The impossible often has a kind of integrity which the merely improbable lacks.
djos
 
Joined: 19 May 2006
Location: Melbourne, Australia

Post Thu Apr 16, 2009 3:35 pm

Fil wrote:run a 2-stop race..

- qualify with 8 laps fuel to get pole.
- start the race with the soft compound.
- 5 hot-laps into the race, pit for fuel and prime tyres.
- 1 pitstop to go at roughly 60% race-length!

Simple as that Fernando! 8)


That strategy would put you right back into the pack with no clear air.
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'10-'11 Head of Powertrain - Glasgow University Formula Student
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Joined: 22 Apr 2008
Location: Edinburgh, Scotland, UK

Post Thu Apr 16, 2009 3:55 pm

What about leaving the dangerous tyres to the last few laps, with a quick splash and dash?
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ben_watkins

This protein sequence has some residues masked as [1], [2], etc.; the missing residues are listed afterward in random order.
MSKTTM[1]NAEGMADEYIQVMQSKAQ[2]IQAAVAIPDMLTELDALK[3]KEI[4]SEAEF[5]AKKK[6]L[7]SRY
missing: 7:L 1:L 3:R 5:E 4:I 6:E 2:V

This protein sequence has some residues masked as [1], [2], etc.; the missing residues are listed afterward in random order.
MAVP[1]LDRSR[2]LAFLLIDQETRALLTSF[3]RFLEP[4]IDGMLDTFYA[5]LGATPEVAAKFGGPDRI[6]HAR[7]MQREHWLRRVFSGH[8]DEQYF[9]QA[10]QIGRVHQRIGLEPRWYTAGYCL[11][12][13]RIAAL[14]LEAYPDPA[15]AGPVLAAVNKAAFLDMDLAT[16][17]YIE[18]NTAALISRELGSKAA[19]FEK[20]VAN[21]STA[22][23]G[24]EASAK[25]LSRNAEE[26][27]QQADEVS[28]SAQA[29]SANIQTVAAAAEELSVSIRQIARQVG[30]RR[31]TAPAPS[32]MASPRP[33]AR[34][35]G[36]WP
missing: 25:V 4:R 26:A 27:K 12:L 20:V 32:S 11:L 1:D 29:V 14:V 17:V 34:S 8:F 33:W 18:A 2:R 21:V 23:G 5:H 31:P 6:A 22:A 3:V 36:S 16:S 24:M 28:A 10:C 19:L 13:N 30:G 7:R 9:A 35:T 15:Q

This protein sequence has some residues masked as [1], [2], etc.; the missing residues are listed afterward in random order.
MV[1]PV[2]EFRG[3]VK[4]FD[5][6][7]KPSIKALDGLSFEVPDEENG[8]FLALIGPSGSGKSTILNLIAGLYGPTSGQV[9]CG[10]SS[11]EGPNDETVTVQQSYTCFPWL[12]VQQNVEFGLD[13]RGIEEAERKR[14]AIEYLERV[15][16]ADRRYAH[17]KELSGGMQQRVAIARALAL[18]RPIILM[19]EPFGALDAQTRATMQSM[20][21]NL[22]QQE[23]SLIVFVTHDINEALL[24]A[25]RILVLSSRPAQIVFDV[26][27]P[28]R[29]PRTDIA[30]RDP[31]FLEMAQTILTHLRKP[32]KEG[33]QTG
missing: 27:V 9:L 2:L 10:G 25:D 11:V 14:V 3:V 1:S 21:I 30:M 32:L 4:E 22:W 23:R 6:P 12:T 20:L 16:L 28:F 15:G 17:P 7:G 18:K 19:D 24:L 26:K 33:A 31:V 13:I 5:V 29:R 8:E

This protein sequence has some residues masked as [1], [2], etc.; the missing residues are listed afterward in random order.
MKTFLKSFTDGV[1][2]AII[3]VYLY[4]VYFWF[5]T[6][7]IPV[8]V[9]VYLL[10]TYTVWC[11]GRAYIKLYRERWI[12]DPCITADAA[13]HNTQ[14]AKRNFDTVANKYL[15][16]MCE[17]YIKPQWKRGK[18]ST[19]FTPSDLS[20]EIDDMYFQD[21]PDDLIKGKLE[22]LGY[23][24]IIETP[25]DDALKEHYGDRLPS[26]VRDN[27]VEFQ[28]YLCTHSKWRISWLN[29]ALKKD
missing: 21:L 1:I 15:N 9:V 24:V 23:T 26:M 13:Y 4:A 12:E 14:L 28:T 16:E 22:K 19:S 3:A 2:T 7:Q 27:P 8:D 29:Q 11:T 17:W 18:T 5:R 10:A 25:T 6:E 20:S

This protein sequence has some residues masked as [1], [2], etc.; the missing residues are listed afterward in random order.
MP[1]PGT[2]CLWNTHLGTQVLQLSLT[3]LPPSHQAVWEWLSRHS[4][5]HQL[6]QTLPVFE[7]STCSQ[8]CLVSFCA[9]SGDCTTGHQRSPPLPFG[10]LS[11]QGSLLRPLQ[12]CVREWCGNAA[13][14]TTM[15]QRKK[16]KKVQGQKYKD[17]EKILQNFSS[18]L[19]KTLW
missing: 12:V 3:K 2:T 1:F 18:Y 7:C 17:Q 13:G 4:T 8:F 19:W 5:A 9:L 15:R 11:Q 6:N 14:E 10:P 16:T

Joined: 21 Jun 2007
Location: UK

Post Thu Apr 16, 2009 4:32 pm

ben_watkins wrote:What about leaving the dangerous tyres to the last few laps, with a quick splash and dash?


And have another Kubica/Vettel incedent decide a race, i dont think so.

What id do is this:

Qualify with roughly 10 laps of fuel on board, try and get as far up the grid as i can. Then start with the options, use them to get off the grid well, not burning them out on the parade lap. Pit on lap 6, switch to Primes and put in arround 25-30 laps of fuel, and race as hard as i can.

However on the tyre issue, its gonna be worse at Bahrain, as the same tyres are getting used at Bahrain as well, and that will probably be a worse situation. I recon that Bridgestone will do something to the SS tyre compound, maybes just enough to make them last 10-12 laps, and in race conditions only being worth an inital second a lap more for the first lap or two, then trailing off massivly.

Will be intresting for sure.
ESPImperium
 
Joined: 5 Apr 2008
Location: Glasgow, Scotland